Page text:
Uncertainty Estimation of Classifier
Another useful feature of the scikitlearn interface that we haven't talked about yet is that the classifier can give an estimate of the uncertainty of the prediction. Generally speaking, you are not only interested in the classifier predicting which category a test point belongs to, but also in how confident it is in this prediction. In practice, different types of errors can lead to very different results in realworld applications. Imagine a medical application for testing cancer. Falsepositive predictions may only allow patients to take additional tests, but falsenegative predictions may result in serious illness not being treated.
There are two functions in scikitlearn that can be used to obtain an estimate of the uncertainty of a classifier:decision_ Function and predict_ Proba. Most (but not all) classifiers have at least one of these functions, and many have both. Let's build a GradientBoostingClassifier classifier (with both decision_function and predict_proba methods) to see how these two functions work on a simulated twodimensional dataset:
from sklearn.ensemble import GradientBoostingClassifier from sklearn.datasets import make_circles import numpy as np from sklearn.model_selection import train_test_split X, y = make_circles(noise=0.25, factor=0.5, random_state=1) # For illustration purposes, we renamed the two categories "blue" and "red" y_named = np.array(["blue", "red"])[y] # We can call train_on any number of arrays Test_ Split # All arrays are divided in the same way X_train, X_test, y_train_named, y_test_named, y_train, y_test = \ train_test_split(X, y_named, y, random_state=0) # Building a gradient lifting model gbrt = GradientBoostingClassifier(random_state=0) gbrt.fit(X_train, y_train_named)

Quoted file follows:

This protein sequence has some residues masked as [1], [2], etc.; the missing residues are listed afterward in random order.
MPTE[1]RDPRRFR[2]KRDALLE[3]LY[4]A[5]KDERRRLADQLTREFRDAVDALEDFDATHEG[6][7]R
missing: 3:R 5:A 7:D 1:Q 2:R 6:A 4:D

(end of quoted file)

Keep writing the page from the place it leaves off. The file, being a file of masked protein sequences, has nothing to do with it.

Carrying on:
1. Decision Functions
For the case of binary classification, decision_ The shape of the function return value is (n_samples,), which returns a floating point number for each sample:
print("X_test.shape: {}".format(X_test.shape)) # X_test.shape: (25, 2) print("Decision function shape: {}".format(gbrt.decision_function(X_test).shape)) # Decision function shape: (25,)
For Category 1, this value represents the confidence level of the model that the data point belongs to the "positive" class. Positive values indicate preference for positive classes and negative values indicate preference for negative classes (other classes):
# Show decision_ The first elements of function print("Decision function:\n{}".format(gbrt.decision_function(X_test)[:6])) ''' Decision function: [ 4.13592603 1.70169917 3.95106099 3.62609552 4.28986642 3.66166081] '''
We can reproduce the predicted value by simply looking at the plus and minus signs of the decision function:
print("Thresholded decision function:\n{}".format(gbrt.decision_function(X_test) > 0)) ''' Thresholded decision function: [ True False False False True True False True True True False True True False True False False False True True True True True False False] ''' print("Predictions:\n{}".format(gbrt.predict(X_test))) ''' Predictions: ['red' 'blue' 'blue' 'blue' 'red' 'red' 'blue' 'red' 'red' 'red' 'blue' 'red' 'red' 'blue' 'red' 'blue' 'blue' 'blue' 'red' 'red' 'red' 'red' 'red' 'blue' 'blue'] '''